That is not legal in most states as the sale of electricity must be overseen by the state's Public Service Commission.
            You can still install a meter to monitor kwh and in most areas you can charge what you paid for the electricity.

            In other words the illegal part would be reselling the power for profit.
            Last edited by iwire; 07-09-11, 03:35 AM.

            Comment


              #21
              Originally posted by Besoeker View Post
              But....

              is not, in fact, a fact.
              Just thought I'd clear that one up.

              The clear-up you offered was apropos and nothing you said was incorrect.

              My comment on tangents wasn't specifically directed at you, it was meant for all of us, just coincidental to being after your post. My concern was that since we ALL tend to go off on tangents, the OPs sometimes get lost in them and too far afield from getting the answer they were looking for.
              __________________________________________________ ____________________________
              Many people are shocked when they discover I am not a good electrician...

              I'm in California, ergo I am still stuck on the 2014 NEC... We'll get around to the 2017 code in around 2021.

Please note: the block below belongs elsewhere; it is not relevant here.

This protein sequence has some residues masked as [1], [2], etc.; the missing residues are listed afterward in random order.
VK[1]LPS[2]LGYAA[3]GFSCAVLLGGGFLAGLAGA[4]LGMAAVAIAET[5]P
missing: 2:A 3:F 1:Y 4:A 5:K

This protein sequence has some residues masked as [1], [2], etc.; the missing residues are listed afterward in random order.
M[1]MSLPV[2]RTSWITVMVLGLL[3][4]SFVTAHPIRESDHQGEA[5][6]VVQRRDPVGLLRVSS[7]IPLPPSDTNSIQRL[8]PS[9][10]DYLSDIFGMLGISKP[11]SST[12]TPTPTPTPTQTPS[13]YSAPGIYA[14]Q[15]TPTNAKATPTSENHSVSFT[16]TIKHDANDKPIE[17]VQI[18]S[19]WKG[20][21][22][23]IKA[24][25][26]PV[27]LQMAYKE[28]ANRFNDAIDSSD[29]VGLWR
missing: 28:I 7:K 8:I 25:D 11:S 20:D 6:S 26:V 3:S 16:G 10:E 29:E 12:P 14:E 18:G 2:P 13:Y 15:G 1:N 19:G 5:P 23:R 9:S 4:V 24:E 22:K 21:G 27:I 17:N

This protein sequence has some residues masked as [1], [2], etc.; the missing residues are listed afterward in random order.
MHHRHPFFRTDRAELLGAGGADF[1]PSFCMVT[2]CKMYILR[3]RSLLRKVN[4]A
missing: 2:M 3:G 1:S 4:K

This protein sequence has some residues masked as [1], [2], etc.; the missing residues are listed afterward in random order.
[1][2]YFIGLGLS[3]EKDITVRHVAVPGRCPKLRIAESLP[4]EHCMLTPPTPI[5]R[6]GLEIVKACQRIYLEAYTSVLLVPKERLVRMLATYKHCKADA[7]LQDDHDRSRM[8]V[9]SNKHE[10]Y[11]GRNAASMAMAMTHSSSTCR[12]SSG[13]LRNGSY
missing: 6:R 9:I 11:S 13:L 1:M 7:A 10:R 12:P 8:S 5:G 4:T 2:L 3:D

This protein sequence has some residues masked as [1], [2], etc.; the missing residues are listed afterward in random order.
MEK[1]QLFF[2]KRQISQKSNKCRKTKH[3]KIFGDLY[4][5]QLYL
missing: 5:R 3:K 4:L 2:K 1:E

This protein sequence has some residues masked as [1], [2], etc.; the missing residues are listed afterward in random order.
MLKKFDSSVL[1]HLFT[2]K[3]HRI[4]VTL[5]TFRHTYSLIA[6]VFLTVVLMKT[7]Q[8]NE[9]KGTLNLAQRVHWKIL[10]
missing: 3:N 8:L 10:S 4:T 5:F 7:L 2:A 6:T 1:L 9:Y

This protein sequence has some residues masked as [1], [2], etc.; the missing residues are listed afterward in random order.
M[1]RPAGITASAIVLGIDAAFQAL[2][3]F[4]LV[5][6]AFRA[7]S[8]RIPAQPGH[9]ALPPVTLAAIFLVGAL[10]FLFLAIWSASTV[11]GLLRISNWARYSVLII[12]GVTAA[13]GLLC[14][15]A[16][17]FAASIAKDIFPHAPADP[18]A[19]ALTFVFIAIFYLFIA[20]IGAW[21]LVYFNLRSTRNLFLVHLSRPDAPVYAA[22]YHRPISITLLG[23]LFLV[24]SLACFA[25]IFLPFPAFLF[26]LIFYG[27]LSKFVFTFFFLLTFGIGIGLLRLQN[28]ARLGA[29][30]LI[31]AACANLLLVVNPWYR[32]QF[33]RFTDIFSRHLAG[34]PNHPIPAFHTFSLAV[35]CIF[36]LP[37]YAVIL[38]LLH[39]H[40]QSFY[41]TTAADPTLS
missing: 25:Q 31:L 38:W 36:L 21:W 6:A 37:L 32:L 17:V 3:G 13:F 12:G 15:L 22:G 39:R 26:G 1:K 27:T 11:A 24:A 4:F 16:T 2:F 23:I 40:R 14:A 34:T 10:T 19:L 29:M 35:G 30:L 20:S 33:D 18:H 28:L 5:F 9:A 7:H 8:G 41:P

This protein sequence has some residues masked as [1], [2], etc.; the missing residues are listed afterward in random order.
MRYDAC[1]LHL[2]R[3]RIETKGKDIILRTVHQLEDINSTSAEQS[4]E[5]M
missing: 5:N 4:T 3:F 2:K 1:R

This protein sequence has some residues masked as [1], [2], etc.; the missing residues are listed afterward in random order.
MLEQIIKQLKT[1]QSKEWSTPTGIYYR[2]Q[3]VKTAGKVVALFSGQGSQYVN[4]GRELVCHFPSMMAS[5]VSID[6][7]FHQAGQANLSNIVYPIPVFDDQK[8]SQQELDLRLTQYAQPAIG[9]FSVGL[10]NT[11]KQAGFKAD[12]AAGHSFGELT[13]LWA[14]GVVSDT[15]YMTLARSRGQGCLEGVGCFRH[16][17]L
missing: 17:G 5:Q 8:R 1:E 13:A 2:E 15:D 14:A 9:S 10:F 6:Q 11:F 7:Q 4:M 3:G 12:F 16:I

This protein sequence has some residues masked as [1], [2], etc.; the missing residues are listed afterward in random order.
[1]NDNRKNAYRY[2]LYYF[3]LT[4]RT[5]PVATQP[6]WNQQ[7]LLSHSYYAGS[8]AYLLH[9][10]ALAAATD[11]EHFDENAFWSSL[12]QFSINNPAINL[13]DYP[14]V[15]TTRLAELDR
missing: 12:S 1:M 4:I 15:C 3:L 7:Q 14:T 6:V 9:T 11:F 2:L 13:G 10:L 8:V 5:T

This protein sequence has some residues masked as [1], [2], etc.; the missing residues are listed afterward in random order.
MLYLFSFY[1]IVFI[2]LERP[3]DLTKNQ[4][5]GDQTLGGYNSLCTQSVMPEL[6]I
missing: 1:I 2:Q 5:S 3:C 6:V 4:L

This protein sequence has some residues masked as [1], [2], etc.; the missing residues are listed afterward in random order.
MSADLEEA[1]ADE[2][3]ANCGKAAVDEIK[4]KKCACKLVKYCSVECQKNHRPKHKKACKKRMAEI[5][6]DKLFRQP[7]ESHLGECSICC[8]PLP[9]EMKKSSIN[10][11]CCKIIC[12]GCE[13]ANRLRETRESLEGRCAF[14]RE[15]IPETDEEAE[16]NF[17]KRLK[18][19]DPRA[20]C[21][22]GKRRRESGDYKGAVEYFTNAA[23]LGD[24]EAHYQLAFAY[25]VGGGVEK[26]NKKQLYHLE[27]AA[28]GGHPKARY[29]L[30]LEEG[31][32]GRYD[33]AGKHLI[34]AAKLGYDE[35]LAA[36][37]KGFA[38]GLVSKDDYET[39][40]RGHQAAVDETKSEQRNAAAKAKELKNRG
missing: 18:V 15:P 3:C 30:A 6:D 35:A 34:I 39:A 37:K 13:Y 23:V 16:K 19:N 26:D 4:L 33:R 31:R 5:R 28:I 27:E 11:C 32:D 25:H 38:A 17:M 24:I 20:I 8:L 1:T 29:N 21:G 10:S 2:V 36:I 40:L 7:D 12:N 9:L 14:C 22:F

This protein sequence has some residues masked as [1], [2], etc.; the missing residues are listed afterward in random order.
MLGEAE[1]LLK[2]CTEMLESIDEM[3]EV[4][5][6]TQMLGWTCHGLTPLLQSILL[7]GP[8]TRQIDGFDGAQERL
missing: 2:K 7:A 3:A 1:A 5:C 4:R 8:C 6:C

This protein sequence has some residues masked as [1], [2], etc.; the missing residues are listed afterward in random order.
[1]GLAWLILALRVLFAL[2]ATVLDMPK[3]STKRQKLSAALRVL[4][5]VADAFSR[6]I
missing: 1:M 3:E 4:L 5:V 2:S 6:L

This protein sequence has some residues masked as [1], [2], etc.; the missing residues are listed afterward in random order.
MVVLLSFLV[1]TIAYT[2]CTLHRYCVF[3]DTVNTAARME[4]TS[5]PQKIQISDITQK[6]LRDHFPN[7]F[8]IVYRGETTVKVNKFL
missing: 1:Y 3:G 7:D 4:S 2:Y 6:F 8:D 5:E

Comment


                #22
                Originally posted by Jraef View Post
                The clear-up you offered was apropos and nothing you said was incorrect.
                It wasn't a correction to something I posted.
                It was in response to this incorrect statement by another poster:

                A better statement is that power and/or energy is same for a given amount of work
                Si hoc legere scis nimium eruditionis habes.

                Comment


                  #23
                  Originally posted by iwire View Post
                  You can still install a meter to monitor kwh and in most areas you can charge what you paid for the electricity.

                  In other words the illegal part would be reselling the power for profit.
                  that is the way the law works here as well.
                  NEC 1968 and 1948

                  Comment


                    #24
                    Originally posted by iwire View Post
                    You can still install a meter to monitor kwh and in most areas you can charge what you paid for the electricity.

                    In other words the illegal part would be reselling the power for profit.
                    I think laws pertaining to RV parks address how this works. For manager owned meters, in one example regulation I've read, the user has the right to ask for validity of calibration for the duration of billing period, provided with means of contesting the charge and outlines how the charge maybe allocated.

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                      #25
                      I was curious about state laws but couldn't phrase a google search well enough to find anything. I e-mailed Davidge Controls (they sell sub-metering equipment), they said only California and Maryland regulate sub-meters, I have the feeling I didn't phrase my question well enough for this answer to apply.
                      Think for yourself, while its still somewhat legal!
                      Clarkesville, Georgia

                      Comment


                        #26
                        Install a KWH meter. IF legal in your area, resell.